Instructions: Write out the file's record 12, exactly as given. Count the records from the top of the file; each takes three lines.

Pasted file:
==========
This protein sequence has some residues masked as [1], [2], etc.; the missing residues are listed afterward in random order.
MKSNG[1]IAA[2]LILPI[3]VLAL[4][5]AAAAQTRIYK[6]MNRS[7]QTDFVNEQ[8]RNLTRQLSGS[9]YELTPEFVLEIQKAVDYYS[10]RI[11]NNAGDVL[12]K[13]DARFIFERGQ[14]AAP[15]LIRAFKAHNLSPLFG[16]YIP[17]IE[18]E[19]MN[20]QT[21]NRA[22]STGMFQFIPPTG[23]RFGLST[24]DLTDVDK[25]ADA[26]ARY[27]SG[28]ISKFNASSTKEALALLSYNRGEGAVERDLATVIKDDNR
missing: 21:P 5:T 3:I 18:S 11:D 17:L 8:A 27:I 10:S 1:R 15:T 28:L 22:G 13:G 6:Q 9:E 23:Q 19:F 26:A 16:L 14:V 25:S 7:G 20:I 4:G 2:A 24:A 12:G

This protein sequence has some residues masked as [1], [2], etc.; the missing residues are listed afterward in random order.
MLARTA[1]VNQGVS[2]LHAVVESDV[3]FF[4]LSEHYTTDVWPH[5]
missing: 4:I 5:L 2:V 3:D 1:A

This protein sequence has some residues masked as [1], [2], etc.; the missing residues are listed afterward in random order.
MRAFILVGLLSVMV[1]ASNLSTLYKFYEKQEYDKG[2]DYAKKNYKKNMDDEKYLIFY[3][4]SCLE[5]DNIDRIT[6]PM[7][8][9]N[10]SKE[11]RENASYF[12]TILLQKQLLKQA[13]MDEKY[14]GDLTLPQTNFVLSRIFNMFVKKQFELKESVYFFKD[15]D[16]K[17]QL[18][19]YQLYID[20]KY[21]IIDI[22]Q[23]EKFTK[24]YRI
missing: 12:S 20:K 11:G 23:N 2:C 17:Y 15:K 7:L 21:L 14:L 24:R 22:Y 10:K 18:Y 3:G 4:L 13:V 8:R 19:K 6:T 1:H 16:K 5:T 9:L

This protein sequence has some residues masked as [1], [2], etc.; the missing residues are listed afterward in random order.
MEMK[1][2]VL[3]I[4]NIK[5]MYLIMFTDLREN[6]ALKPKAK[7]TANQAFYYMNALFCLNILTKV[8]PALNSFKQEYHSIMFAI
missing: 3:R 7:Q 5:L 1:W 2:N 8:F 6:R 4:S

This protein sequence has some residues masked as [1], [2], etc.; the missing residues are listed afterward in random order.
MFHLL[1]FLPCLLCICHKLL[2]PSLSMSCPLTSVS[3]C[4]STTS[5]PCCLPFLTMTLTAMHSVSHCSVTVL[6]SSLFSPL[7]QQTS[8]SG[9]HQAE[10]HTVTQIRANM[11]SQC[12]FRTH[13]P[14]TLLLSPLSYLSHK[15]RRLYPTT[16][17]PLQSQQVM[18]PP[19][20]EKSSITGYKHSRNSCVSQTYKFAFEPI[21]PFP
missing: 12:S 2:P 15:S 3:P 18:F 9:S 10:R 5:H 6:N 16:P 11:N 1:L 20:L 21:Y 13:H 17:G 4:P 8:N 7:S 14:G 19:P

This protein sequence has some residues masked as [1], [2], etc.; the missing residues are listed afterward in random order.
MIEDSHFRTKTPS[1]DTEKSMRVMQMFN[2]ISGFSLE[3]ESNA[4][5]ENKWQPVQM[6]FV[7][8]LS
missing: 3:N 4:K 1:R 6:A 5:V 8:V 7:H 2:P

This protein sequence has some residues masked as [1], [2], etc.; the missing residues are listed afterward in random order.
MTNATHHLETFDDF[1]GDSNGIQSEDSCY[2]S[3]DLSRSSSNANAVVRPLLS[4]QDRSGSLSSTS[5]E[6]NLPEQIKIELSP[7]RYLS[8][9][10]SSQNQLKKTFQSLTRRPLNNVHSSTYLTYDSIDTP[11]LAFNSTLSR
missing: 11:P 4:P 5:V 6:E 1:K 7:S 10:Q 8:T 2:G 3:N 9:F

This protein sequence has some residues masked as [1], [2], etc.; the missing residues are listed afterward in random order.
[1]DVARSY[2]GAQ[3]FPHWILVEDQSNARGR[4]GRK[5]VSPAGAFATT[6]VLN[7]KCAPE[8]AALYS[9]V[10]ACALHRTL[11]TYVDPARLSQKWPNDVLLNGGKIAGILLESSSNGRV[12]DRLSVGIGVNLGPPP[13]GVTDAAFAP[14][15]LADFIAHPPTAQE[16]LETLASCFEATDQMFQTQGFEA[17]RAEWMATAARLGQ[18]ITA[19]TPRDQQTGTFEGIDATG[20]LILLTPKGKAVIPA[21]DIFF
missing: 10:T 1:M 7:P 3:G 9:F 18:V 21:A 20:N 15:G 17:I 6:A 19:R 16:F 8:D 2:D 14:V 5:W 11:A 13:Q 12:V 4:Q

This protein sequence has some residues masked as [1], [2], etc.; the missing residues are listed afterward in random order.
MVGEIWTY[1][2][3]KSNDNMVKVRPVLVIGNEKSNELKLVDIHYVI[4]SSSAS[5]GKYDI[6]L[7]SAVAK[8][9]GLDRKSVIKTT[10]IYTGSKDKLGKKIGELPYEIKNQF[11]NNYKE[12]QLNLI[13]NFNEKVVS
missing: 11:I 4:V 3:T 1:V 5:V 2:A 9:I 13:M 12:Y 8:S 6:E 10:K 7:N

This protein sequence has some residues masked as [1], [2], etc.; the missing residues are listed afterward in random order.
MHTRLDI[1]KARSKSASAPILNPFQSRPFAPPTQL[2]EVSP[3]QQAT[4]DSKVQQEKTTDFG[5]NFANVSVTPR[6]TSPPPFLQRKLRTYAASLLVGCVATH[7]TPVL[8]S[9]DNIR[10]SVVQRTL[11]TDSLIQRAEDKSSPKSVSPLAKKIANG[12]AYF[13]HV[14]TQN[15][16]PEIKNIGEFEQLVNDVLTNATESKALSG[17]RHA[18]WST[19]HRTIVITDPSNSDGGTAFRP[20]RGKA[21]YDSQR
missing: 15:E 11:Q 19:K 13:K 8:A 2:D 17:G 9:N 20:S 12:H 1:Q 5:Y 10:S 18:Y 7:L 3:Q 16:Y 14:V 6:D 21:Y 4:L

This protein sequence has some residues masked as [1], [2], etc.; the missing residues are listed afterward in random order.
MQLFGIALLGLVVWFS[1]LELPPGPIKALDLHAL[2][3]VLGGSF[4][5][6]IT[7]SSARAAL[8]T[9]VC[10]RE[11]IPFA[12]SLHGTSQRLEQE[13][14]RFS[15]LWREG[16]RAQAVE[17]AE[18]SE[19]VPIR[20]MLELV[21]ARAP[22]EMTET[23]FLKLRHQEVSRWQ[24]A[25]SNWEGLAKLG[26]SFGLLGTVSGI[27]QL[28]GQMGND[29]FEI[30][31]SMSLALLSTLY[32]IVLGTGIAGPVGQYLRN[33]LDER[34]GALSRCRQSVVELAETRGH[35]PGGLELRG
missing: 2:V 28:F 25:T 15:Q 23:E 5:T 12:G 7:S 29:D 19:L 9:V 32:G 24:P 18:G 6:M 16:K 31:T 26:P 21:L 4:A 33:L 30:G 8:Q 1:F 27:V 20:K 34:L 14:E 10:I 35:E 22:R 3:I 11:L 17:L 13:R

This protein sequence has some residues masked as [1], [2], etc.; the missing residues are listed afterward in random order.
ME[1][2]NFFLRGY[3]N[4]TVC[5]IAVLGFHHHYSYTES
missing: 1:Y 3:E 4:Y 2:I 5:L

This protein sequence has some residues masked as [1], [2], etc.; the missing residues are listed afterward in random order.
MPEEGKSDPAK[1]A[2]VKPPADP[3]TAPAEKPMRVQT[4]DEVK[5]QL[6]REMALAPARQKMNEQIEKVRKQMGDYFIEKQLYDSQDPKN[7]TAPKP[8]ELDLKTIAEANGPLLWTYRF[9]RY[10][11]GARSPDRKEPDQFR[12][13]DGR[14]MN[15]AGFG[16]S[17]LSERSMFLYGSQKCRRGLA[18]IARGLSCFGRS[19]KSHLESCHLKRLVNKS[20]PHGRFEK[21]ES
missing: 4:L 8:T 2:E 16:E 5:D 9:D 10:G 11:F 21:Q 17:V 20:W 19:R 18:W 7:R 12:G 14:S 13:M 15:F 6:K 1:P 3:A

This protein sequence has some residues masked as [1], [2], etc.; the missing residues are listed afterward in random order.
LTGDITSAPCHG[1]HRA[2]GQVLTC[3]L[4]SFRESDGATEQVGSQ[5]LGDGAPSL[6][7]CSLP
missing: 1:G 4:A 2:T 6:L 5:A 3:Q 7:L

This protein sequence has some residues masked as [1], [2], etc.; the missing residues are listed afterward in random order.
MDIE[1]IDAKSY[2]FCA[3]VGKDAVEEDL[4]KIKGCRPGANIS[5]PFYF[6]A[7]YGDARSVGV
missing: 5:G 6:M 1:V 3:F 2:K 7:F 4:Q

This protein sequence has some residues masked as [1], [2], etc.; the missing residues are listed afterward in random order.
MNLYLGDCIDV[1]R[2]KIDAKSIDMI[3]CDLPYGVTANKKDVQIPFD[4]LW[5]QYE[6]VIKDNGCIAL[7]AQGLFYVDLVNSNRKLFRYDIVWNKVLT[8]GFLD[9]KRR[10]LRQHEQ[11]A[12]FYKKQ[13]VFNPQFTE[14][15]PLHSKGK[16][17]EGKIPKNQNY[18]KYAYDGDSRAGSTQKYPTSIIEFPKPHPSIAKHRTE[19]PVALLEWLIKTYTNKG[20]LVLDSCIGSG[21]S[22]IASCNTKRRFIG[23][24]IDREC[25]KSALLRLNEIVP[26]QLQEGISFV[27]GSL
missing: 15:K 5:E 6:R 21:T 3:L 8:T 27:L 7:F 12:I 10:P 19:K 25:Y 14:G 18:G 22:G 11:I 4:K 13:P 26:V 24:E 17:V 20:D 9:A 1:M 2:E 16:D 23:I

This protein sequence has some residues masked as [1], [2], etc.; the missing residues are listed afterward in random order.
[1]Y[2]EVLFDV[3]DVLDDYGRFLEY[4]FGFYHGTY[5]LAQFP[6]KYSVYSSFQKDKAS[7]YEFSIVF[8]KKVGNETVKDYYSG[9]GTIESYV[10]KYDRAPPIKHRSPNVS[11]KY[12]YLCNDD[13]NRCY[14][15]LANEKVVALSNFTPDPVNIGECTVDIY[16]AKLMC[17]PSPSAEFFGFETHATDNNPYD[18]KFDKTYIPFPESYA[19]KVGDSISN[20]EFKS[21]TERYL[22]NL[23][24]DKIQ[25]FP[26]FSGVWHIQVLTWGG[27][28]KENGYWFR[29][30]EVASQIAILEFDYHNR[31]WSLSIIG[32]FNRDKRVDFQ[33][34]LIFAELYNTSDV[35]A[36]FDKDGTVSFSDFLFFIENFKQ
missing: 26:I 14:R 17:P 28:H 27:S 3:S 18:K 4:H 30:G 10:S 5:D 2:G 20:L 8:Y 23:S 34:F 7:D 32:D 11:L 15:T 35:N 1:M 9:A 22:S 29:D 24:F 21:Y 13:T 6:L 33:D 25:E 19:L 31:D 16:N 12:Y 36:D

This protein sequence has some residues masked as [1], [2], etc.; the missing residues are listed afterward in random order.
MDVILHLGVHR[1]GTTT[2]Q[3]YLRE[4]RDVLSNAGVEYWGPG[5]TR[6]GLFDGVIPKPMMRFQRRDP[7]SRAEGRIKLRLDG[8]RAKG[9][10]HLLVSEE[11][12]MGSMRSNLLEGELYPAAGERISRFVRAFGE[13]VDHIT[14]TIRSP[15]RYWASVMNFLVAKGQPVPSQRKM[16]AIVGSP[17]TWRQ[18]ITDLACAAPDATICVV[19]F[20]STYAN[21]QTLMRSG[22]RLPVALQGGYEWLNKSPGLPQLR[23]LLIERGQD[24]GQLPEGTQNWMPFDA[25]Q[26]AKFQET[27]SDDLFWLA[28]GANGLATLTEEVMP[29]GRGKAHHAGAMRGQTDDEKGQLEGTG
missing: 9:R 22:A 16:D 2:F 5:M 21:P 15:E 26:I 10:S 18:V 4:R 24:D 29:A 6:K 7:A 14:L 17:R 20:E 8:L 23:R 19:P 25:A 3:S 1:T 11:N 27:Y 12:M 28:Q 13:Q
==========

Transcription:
This protein sequence has some residues masked as [1], [2], etc.; the missing residues are listed afterward in random order.
ME[1][2]NFFLRGY[3]N[4]TVC[5]IAVLGFHHHYSYTES
missing: 1:Y 3:E 4:Y 2:I 5:L